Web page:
13 Adorable Puppies Before & After They Grew Up To Big Dogs


Who doesn’t love a dog! Dog ownership is connected to good health, they love to play, chase and run, and your kids will love to join along. The process seems too good to be true…one day it’s just a carefree little goofball, chasing its own tail and the next it’s already an adult who knows how to act all calm and collected when its owner takes it to a local café. Everyone who has owned a puppy knows how fast they become a dog.

Regardless of everything else, there’s one thing that remains the same no matter how old a dog gets— is the fact that it’s so adorable. We’ve collected a cute list of photos to prove it. Labs, corgis, mutts, you name it, we included them all! Continue scrolling to check the before-and-after pictures of these adorable fluff-babies growing up. This will surely make you recall your memories of your pups!

1. Corgi and my father 1 year apart

We asked Michelle Lugones, who is a DVM and veterinarian, about the categorizing of normal growth in a puppy and how it’s challenging because of the many breeds. He expressed how, “There are, however, some general stages we can refer to when it comes to puppy development. First is the neonatal stage which is from birth to 2 weeks old. At this stage, a puppy is completely dependent on its mother for all aspects of its care. Its eyes aren’t open yet and it begins to crawl slowly”.

“From about 2-4 weeks old a puppy is in the transitional stage of puppy development. Its eyes open and the rest of its senses really start to blossom. The baby’s teeth erupt, and a puppy begins to walk and bark. By 4 weeks old most puppies can go to the bathroom without their mother having to stimulate them. Puppies also start to be weaned from their mother’s milk at this age.” By playing with other pups, taking the many life directions from his mother dog, and by interacting with others, he comes to know the importance of his pack. This happens between the third and eighth week of age.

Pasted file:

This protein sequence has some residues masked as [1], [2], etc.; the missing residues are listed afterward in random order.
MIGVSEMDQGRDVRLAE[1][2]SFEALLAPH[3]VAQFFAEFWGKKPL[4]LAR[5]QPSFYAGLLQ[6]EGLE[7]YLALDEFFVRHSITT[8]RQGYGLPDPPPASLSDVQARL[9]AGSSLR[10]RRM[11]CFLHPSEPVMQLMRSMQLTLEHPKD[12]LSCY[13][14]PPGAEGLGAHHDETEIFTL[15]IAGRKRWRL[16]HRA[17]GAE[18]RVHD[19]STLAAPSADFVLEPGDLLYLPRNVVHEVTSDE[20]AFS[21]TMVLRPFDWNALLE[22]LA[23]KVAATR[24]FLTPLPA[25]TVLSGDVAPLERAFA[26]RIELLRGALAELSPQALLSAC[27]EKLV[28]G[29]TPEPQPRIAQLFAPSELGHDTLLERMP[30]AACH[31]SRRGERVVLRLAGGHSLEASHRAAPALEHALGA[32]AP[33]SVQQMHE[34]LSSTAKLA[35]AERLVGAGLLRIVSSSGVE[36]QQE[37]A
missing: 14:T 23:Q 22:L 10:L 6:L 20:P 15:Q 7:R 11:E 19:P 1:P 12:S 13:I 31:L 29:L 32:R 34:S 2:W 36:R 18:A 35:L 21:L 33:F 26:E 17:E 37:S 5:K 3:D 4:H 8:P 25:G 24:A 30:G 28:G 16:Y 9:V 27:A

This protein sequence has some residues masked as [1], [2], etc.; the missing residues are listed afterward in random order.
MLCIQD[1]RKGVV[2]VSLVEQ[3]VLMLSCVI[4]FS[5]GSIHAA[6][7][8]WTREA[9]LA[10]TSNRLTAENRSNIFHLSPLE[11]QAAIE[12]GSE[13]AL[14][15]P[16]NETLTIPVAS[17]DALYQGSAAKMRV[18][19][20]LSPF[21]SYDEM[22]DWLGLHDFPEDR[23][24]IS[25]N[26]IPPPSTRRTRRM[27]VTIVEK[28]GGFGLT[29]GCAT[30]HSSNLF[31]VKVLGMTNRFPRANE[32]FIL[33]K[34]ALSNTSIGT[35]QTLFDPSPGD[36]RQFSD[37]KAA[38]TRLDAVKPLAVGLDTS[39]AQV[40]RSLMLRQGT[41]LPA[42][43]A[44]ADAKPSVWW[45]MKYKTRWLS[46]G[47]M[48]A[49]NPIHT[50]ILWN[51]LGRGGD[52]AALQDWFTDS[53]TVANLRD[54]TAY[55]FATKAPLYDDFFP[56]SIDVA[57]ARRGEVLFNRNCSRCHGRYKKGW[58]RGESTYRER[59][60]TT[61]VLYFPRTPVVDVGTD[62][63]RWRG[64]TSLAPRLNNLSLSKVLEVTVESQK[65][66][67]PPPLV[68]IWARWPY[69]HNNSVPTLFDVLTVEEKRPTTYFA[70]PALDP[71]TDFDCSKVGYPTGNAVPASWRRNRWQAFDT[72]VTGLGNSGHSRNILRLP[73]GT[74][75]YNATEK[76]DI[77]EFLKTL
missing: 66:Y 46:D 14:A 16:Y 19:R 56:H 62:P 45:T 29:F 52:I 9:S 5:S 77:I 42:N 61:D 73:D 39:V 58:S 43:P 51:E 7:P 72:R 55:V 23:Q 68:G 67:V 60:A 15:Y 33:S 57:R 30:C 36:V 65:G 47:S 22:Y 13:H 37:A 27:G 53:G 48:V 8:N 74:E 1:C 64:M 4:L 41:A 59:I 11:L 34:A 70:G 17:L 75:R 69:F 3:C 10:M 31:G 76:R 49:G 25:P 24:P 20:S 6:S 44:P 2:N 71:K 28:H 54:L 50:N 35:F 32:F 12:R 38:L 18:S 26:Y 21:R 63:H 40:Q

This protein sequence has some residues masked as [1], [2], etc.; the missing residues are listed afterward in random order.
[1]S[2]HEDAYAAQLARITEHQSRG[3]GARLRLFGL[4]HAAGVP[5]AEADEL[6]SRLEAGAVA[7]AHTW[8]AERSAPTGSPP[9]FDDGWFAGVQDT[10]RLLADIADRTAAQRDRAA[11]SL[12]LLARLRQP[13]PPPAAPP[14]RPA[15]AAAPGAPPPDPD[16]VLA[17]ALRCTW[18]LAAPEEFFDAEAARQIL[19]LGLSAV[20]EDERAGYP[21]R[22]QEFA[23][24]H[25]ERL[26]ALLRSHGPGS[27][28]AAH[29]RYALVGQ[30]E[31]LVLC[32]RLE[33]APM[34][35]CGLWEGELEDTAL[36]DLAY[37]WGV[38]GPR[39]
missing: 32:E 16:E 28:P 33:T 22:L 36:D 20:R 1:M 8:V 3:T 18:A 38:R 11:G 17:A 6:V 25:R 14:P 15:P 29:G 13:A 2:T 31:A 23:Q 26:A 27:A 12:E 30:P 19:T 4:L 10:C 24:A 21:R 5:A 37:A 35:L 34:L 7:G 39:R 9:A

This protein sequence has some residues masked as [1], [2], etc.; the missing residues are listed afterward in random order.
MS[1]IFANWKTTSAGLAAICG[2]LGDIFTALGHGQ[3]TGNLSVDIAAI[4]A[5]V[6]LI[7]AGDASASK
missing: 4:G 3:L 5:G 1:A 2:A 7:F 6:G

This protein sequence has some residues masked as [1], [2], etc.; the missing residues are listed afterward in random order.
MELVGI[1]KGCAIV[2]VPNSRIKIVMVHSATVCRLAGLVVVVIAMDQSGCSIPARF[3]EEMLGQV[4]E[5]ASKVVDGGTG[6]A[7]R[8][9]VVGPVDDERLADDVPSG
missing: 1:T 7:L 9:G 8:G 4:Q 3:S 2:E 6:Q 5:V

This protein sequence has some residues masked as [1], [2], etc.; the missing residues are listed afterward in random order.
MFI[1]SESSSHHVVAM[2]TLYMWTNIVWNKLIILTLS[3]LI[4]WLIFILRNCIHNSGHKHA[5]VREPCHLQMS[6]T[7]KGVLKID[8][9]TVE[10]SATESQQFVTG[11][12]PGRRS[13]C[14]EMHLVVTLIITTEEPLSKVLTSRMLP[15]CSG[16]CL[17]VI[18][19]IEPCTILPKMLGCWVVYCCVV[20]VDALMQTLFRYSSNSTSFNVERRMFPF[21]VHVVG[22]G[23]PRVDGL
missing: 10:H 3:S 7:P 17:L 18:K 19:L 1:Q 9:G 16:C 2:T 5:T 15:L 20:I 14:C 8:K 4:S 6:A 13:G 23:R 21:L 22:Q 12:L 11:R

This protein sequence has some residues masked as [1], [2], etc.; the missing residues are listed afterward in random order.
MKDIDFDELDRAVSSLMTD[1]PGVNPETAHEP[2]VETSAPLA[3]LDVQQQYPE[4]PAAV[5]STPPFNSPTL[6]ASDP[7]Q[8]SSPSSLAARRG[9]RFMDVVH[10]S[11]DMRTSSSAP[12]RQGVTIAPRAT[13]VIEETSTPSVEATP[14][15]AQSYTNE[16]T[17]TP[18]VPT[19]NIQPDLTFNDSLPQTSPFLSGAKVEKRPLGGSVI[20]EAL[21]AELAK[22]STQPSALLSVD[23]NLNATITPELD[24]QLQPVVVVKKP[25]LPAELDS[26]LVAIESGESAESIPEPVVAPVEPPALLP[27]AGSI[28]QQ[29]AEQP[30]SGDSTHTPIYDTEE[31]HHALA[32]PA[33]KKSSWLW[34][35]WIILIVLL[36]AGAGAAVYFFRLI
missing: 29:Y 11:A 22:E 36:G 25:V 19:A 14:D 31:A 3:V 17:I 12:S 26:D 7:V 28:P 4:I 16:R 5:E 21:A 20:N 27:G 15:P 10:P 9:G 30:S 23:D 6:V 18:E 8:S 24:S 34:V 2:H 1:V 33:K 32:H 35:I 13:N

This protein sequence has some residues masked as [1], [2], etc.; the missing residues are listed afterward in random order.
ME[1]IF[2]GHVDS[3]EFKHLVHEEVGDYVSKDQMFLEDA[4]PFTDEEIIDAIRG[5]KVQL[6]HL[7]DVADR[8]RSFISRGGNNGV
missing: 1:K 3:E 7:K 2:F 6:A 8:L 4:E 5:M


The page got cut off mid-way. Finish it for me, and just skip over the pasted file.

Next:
2. Elliot The Dragon And Elliott.

Lugones expressed that “During this stage of development, a puppy’s fear threshold is fairly high so they may appear to not be afraid of anything”. Later on, he told us that “As the puppy reaches 6-8 weeks old the pet owner can start to gently expose the puppy to more stimuli in the environment, play, and train with them as long as the puppy is not fearful. This should be done under the supervision of the mother. It’s important that the puppy isn’t permanently separated from the litter or mother during this time.”

A puppy becomes more physically comfortable and coordinated during the second and third months of life, but this is also the time when he develops the feeling of fear. Owners are recommended to make their life as little adventurous as possible in that time period.

3. You’ve got a friend in me!

“Between 3-6 months old a puppy should continue to be socialized, but in a controlled, safe way such as puppy training class where all the puppies are healthy and at the same stage of vaccinations to minimize the chance of contracting a disease,” Lugones pointed out. “Adult teeth start to erupt so providing safe, appropriate chew toys is essential.”

At 6 to 12 months of age, a puppy is in his teens, so he can be more boisterous, and safe training and exploration should be encouraged.

4. A brick will never give you up, let you down, run around or desert you. In fact, it won’t do much of anything.

5. Why can’t I fit mom?

6. The human must have shrunk!

7. Someone get him a giant boot.

8. Christmas Together!

9. May I have your attention for a moment?

10. A Life long friendship

11. Ok, how much longer can we do this?

12. I’ve mastered the art of standing.

13. Dogs don’t Retire.

14. Momma I can stand!

It is a well-known fact that a dogs’ ability to communicate with humans is unlike any other species in the animal kingdom. A study found that the scent of their owners excited the dogs more than any other stimulus. They can sense our emotions, read our facial expressions, and even follow our pointing gestures. Having a dog improves our physical well-being and encourages healthy fitness.

Of course! Your dog requires daily exercise, and so do you! Dog owners carry the responsibility of playing with and working with their dogs, so it only makes sense that dog people tend to be more active. So if you’re still confused about whether or not to get a dog then I think that’s definitely a big reason to become a dog parent!



Please enter your comment!
Please enter your name here